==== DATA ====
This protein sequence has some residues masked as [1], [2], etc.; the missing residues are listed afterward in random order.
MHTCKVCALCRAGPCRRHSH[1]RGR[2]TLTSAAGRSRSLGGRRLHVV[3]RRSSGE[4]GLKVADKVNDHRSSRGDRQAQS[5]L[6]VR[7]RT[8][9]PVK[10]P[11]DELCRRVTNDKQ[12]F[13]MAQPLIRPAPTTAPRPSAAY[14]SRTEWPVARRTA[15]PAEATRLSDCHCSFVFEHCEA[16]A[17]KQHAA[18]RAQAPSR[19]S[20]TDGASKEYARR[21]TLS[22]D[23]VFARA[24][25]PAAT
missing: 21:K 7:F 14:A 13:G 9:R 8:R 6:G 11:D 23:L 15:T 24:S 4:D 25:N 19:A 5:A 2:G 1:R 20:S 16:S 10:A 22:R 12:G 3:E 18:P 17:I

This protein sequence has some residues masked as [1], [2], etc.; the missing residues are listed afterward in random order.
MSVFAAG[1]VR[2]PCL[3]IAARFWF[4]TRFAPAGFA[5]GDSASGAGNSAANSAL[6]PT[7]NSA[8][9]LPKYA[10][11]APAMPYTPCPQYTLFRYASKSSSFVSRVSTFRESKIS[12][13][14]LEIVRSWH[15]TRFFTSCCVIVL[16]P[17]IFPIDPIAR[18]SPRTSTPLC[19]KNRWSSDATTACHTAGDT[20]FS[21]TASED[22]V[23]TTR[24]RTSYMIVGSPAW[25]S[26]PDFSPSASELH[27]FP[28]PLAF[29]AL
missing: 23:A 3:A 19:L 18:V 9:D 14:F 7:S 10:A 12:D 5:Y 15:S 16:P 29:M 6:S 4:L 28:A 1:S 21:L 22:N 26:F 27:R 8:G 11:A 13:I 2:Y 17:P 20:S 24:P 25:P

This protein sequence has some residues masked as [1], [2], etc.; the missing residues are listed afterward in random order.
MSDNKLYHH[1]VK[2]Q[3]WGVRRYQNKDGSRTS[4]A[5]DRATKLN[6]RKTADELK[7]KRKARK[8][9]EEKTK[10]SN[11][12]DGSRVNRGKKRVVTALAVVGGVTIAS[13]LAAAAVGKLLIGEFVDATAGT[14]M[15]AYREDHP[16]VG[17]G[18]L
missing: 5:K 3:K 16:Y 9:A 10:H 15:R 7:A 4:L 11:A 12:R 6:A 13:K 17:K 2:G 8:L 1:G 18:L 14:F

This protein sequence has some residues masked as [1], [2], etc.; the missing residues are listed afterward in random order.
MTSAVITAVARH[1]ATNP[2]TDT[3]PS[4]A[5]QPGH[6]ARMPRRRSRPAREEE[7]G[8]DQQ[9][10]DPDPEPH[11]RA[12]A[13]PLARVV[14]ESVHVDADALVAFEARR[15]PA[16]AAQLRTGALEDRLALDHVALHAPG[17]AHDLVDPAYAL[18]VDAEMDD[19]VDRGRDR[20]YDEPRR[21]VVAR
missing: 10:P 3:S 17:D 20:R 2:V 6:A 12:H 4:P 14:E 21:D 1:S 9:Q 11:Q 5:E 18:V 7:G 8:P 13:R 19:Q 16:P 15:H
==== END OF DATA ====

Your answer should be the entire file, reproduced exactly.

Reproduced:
This protein sequence has some residues masked as [1], [2], etc.; the missing residues are listed afterward in random order.
MHTCKVCALCRAGPCRRHSH[1]RGR[2]TLTSAAGRSRSLGGRRLHVV[3]RRSSGE[4]GLKVADKVNDHRSSRGDRQAQS[5]L[6]VR[7]RT[8][9]PVK[10]P[11]DELCRRVTNDKQ[12]F[13]MAQPLIRPAPTTAPRPSAAY[14]SRTEWPVARRTA[15]PAEATRLSDCHCSFVFEHCEA[16]A[17]KQHAA[18]RAQAPSR[19]S[20]TDGASKEYARR[21]TLS[22]D[23]VFARA[24][25]PAAT
missing: 21:K 7:F 14:A 13:G 9:R 8:R 6:G 11:D 23:L 15:T 24:S 4:D 25:N 19:A 5:A 2:G 1:R 20:S 16:S 10:A 22:R 12:G 3:E 18:P 17:I

This protein sequence has some residues masked as [1], [2], etc.; the missing residues are listed afterward in random order.
MSVFAAG[1]VR[2]PCL[3]IAARFWF[4]TRFAPAGFA[5]GDSASGAGNSAANSAL[6]PT[7]NSA[8][9]LPKYA[10][11]APAMPYTPCPQYTLFRYASKSSSFVSRVSTFRESKIS[12][13][14]LEIVRSWH[15]TRFFTSCCVIVL[16]P[17]IFPIDPIAR[18]SPRTSTPLC[19]KNRWSSDATTACHTAGDT[20]FS[21]TASED[22]V[23]TTR[24]RTSYMIVGSPAW[25]S[26]PDFSPSASELH[27]FP[28]PLAF[29]AL
missing: 23:A 3:A 19:L 18:V 9:D 14:F 7:S 10:A 12:D 5:Y 15:S 16:P 29:M 6:S 4:L 28:A 1:S 21:L 22:N 26:F 27:R 8:G 11:A 13:I 2:Y 17:P 20:S 24:P 25:P

This protein sequence has some residues masked as [1], [2], etc.; the missing residues are listed afterward in random order.
MSDNKLYHH[1]VK[2]Q[3]WGVRRYQNKDGSRTS[4]A[5]DRATKLN[6]RKTADELK[7]KRKARK[8][9]EEKTK[10]SN[11][12]DGSRVNRGKKRVVTALAVVGGVTIAS[13]LAAAAVGKLLIGEFVDATAGT[14]M[15]AYREDHP[16]VG[17]G[18]L
missing: 5:K 3:K 16:Y 9:A 10:H 15:R 7:A 4:L 11:A 12:R 6:A 13:K 17:K 2:G 8:L 1:G 18:L 14:F

This protein sequence has some residues masked as [1], [2], etc.; the missing residues are listed afterward in random order.
MTSAVITAVARH[1]ATNP[2]TDT[3]PS[4]A[5]QPGH[6]ARMPRRRSRPAREEE[7]G[8]DQQ[9][10]DPDPEPH[11]RA[12]A[13]PLARVV[14]ESVHVDADALVAFEARR[15]PA[16]AAQLRTGALEDRLALDHVALHAPG[17]AHDLVDPAYAL[18]VDAEMDD[19]VDRGRDR[20]YDEPRR[21]VVAR
missing: 10:P 3:S 17:D 20:R 2:V 6:A 12:H 4:P 14:E 21:D 1:S 9:Q 11:Q 5:E 18:V 7:G 8:P 13:R 19:Q 16:P 15:H